Public Health Statement for Ionizing Radiation Last Updated on 2013-09-28 16:17:13 This article is a verbatim version of the original and is not available for edits or additions by EoE editors or authors. Companion articles on the same topic that are editable may exist within the EoE. September 1999 En Español This Public Health Statement is the summary chapter from the Toxicological Profile for ionizing radiation. It is one in a series of Public Health Statements about hazardous substances and their health effects. A shorter version, the ToxFAQs™, is also available. This information is important because this substance may harm you. The effects of exposure to any hazardous substance depend on the dose, the duration, how you are exposed, personal traits and habits, and whether other chemicals are present. For more information, call the ATSDR Information Center at 1-888-422-8737. This public health statement tells you about ionizing radiation and... More »
Subduction Last Updated on 2013-08-11 09:49:32 Subduction is a term used in earth science to describe the process where of the oceanic lithosphere (the outer solid part of the Earth, including the crust and uppermost mantle, about 100 km thick) collides with and descends beneath the part of the lithosphere. In terms of tectonics, subduction is the result of two tectonic plates converging, and one plate sliding (subducting) under another plate. The term "subduction zone" is used to describe the region where subduction occurs and the characteristics associated with subduction are observed. The gliding of one plate under the other is not smooth but jerky producing seismic waves. Thus, subduction is associated with earthquakes. Subduction results in the creation of molten magma that gives rises to volcanism, particularly a line of volcanoes known as "arc volcanoes" or a series of volcanic islands. Most volcanoes... More »
Richter scale Last Updated on 2013-07-18 16:15:15 The Richter scale (or Richter magnitude scale or local magnitude [ML]) scale) is a measure of the magnitude of (or more specificifically the energy released by) an earthquake that is determined from the logarithm of the amplitude of waves recorded on a seismogram at a certain period. The Richter magnitude scale was developed in 1935 by Charles F. Richter of the California Institute of Technology as the "local magnitude" or ML scale for moderate-size (3 < ML < 7) earthquakes in southern California. The ML scale is often called the “Richter scale” by the press and the public. Fundamentally, it is a mathematical way to compare the size of earthquakes. The magnitude of an earthquake is determined from the logarithm of the amplitude of waves recorded by seismographs. Adjustments are included for the variation in the distance between the various... More »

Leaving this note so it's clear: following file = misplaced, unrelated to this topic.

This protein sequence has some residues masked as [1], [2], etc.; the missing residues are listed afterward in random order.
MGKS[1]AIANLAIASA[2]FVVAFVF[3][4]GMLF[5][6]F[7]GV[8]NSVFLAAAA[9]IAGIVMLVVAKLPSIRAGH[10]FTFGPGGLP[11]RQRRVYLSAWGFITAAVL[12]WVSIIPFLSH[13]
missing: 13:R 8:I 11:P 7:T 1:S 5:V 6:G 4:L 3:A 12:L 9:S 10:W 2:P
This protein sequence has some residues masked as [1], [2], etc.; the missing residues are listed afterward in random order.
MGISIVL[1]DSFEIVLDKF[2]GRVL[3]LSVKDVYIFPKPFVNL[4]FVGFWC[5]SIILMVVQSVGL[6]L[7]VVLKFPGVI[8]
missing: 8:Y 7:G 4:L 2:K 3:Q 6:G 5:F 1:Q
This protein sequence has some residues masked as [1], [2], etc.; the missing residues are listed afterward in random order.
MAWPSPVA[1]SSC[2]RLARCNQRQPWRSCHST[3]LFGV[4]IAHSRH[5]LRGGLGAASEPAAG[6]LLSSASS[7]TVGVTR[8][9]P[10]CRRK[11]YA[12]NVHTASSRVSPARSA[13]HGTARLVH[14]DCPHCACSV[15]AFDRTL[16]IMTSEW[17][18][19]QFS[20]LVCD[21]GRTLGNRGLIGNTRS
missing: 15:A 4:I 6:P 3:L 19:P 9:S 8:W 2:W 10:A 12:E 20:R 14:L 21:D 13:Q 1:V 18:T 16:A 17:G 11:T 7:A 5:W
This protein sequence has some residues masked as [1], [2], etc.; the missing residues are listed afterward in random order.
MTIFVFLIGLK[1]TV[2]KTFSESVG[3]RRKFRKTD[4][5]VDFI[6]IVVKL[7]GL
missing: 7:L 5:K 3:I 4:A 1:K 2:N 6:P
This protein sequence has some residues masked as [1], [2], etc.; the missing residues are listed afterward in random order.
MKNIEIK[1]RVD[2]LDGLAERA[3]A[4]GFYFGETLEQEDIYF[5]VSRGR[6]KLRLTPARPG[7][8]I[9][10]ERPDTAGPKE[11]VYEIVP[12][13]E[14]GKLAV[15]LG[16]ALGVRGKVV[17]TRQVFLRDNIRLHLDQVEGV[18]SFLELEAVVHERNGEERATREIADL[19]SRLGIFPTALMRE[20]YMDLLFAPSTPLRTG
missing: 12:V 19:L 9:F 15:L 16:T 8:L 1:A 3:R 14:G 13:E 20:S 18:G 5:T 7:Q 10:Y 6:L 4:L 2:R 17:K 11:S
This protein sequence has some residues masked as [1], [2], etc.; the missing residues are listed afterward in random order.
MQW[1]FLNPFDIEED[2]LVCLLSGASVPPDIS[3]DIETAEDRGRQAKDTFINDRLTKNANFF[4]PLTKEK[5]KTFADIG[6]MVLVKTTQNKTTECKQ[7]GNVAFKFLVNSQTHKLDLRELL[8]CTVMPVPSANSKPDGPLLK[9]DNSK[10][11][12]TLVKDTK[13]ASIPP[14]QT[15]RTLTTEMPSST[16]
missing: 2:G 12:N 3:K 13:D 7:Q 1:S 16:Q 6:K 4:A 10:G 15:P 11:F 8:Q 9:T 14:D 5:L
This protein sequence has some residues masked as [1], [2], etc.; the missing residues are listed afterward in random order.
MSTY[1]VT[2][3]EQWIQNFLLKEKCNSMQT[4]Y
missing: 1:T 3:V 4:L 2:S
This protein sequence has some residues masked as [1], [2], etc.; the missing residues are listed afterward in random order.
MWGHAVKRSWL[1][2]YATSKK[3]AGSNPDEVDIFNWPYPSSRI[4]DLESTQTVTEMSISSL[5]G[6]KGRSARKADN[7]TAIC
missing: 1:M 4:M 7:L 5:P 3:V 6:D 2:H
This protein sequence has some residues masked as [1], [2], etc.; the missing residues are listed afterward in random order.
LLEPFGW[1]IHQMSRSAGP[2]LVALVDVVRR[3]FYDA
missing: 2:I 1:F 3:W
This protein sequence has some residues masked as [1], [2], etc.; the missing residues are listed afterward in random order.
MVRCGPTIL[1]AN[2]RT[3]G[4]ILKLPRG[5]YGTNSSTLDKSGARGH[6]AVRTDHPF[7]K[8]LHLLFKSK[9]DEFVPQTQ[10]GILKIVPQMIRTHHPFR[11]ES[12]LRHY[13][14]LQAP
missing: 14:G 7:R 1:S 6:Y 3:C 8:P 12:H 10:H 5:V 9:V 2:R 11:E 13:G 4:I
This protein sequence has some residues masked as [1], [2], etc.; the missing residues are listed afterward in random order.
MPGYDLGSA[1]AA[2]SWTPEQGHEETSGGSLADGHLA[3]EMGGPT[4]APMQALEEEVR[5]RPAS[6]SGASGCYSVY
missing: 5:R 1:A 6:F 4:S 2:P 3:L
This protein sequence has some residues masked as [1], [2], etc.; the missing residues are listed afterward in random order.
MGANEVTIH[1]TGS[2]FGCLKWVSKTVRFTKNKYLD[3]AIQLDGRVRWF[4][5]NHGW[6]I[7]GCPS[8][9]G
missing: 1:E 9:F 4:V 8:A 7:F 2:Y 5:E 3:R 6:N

Strait of Malacca Last Updated on 2013-05-16 00:00:00 The Strait of Malacca, located between Indonesia, Malaysia, and Singapore, links the Indian Ocean to the South China Sea and Persian Gulf. The length of the strait is about 800 kilometres. At its narrowest point in the Phillips Channel of the Singapore Strait, Malacca is only approximately 1.7 miles wide, creating a natural bottleneck, as well as potential for collisions, piracy, grounding, or water pollution, particularly for oil spills. Geography The International Hydrographic Organization defines the limits of the Strait of Malacca as shown by the dashed lines on the map below. However, for practical purposes, many include the Singapore Strait as part of Malacca. Base map source: Demis Importance for Oil Transportation Malacca is the shortest sea route between Persian Gulf suppliers and the Asian markets—notably China, Japan, South Korea, and the... More »